IBM's Watson Behind Software Defined Storage Offering

IBM plans to offer Elastic Storage as stand-alone software as well as a cloud offering through the SoftLayer platform

Jason Verge

May 12, 2014

2 Min Read
Lance Crosby, CEO, IBM SoftLayer
IBM SoftLayer CEO Lance Crosby with some of the servers powering the SoftLayer cloud. (Photo: IBM)

The software defined storage game has just gotten a little hotter with IBM throwing its hat into the ring. Big Blue's Elastic Storage, which uses Watson technology, pools storage resources across a variety of storage systems in locations, abstracting the resources to look like one big storage system. IBM will offer it as software and make it available as a cloud-based service through its SoftLayer Infrastructure-as-a-Service platform.

“Digital information is growing at such a rapid rate and in such dramatic volumes that traditional storage systems used to house and manage it will eventually run out of runway,” said Tom Rosamilia, senior vice president, IBM Systems and Technology Group. “Our technology offers the advances in speed, scalability and cost savings that clients require to operate in a world where data is the basis of competitive advantage.”

Born in IBM Research Labs, the patented Elastic Storage technology is suited for the most data-intensive applications, which require high-speed access to massive volumes of information. Examples include seismic data processing, risk management, financial analysis, weather modeling and scientific research.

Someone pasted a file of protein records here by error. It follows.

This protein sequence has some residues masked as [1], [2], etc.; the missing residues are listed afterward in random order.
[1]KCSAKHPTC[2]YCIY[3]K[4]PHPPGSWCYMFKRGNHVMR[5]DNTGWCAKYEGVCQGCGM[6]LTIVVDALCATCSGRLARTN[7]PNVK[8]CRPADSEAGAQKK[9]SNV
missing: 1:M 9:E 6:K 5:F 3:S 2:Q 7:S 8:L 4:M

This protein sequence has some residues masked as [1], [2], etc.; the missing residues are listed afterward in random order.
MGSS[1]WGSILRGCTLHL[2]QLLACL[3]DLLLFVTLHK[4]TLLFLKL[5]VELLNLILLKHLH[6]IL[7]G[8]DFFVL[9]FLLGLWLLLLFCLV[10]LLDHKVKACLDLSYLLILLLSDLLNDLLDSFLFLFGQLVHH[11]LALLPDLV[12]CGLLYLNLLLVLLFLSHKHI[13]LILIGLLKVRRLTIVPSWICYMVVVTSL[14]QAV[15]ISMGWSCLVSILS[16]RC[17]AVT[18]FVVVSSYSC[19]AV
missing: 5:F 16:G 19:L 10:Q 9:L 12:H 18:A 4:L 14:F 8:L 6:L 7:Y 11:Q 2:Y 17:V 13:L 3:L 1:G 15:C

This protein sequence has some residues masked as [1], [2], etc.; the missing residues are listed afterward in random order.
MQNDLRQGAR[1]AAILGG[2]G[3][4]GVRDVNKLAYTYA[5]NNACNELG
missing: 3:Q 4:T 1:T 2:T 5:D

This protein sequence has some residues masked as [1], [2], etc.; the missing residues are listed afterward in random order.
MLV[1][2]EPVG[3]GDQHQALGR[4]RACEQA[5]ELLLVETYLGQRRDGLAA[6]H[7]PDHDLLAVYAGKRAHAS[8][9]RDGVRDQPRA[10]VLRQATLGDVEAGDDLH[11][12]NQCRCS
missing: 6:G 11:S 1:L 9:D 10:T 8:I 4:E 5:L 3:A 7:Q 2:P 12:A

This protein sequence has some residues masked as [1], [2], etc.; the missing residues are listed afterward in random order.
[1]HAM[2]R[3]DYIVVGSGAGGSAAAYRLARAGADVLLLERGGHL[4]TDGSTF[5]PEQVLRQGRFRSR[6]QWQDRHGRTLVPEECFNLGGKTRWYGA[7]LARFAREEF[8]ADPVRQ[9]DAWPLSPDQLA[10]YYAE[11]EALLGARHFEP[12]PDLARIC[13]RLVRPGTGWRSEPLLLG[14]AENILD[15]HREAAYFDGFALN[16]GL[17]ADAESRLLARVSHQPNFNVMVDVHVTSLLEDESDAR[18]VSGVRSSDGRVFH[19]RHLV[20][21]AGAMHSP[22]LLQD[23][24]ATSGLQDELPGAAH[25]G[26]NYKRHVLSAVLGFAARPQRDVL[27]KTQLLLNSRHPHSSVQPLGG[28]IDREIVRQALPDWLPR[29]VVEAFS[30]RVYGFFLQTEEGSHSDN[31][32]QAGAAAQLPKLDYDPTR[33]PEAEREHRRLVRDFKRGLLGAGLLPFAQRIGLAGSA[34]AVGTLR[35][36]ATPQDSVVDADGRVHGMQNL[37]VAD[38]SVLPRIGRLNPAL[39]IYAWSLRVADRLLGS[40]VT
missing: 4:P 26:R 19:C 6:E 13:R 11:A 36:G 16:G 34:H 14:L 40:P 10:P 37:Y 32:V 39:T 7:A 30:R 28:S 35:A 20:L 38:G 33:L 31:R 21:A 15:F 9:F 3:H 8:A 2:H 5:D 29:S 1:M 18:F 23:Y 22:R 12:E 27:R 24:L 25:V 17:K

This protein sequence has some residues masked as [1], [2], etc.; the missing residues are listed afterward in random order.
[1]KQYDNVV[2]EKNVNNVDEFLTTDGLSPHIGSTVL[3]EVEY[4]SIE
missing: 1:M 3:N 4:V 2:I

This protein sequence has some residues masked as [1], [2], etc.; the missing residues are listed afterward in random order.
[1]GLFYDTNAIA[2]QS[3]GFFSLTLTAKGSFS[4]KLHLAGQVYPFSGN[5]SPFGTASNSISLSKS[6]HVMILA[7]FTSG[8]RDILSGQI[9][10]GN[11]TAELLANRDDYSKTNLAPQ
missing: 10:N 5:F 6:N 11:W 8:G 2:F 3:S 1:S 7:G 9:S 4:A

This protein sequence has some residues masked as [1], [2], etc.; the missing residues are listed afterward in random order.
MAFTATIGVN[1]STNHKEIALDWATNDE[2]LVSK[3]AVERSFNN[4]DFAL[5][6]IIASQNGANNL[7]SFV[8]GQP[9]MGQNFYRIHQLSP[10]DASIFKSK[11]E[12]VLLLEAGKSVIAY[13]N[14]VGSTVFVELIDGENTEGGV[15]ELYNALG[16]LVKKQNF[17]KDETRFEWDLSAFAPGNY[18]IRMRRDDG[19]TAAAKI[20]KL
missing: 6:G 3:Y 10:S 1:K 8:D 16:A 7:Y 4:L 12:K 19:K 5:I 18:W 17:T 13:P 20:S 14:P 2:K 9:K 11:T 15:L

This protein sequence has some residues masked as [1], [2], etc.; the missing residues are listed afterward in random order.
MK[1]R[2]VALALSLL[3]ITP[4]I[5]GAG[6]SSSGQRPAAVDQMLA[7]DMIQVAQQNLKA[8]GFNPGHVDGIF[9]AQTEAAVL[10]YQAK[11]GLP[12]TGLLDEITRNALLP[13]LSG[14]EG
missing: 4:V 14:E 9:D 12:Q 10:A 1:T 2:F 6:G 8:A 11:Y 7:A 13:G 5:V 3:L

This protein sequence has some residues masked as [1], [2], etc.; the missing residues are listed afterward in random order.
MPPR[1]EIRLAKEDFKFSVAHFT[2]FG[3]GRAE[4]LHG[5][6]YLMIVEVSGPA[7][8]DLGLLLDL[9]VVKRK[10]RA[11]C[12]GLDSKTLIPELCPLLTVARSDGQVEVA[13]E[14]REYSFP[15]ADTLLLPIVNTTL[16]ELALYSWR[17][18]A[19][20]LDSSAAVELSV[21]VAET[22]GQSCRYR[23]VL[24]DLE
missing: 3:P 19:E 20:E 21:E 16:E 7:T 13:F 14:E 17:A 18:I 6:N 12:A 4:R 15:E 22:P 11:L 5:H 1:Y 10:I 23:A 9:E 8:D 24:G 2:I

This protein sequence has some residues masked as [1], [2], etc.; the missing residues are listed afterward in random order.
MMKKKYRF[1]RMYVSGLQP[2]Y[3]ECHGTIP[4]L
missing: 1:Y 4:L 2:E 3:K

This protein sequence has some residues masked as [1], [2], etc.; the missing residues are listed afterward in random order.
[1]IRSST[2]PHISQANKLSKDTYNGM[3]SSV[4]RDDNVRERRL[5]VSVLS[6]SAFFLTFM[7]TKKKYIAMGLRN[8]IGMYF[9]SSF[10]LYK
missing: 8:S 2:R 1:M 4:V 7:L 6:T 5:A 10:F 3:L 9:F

The Elastic Storage architecture was part of Watson, the "cognitive-computing" system that famously won the TV quiz show Jeopardy! in 2011 against two previous human winners. Watson was able to load 200 million pages (more than 5 terabytes of data) into its memory within minutes during its Jeopardy! appearance.

Watson has become the foundation of many of IBM’s recent technology initiatives. The company plans to offer cognitive computing as a service for applications that include retail, healthcare and beyond.

The benefits of software defined storage include moving less-used data to less expensive commodity storage and using faster, more expensive storage, such as Flash, for the important, urgently needed stored info. Guided by real-time Watson-powered analytics, IBM policies automatically match the types of data to the most appropriate storage systems.

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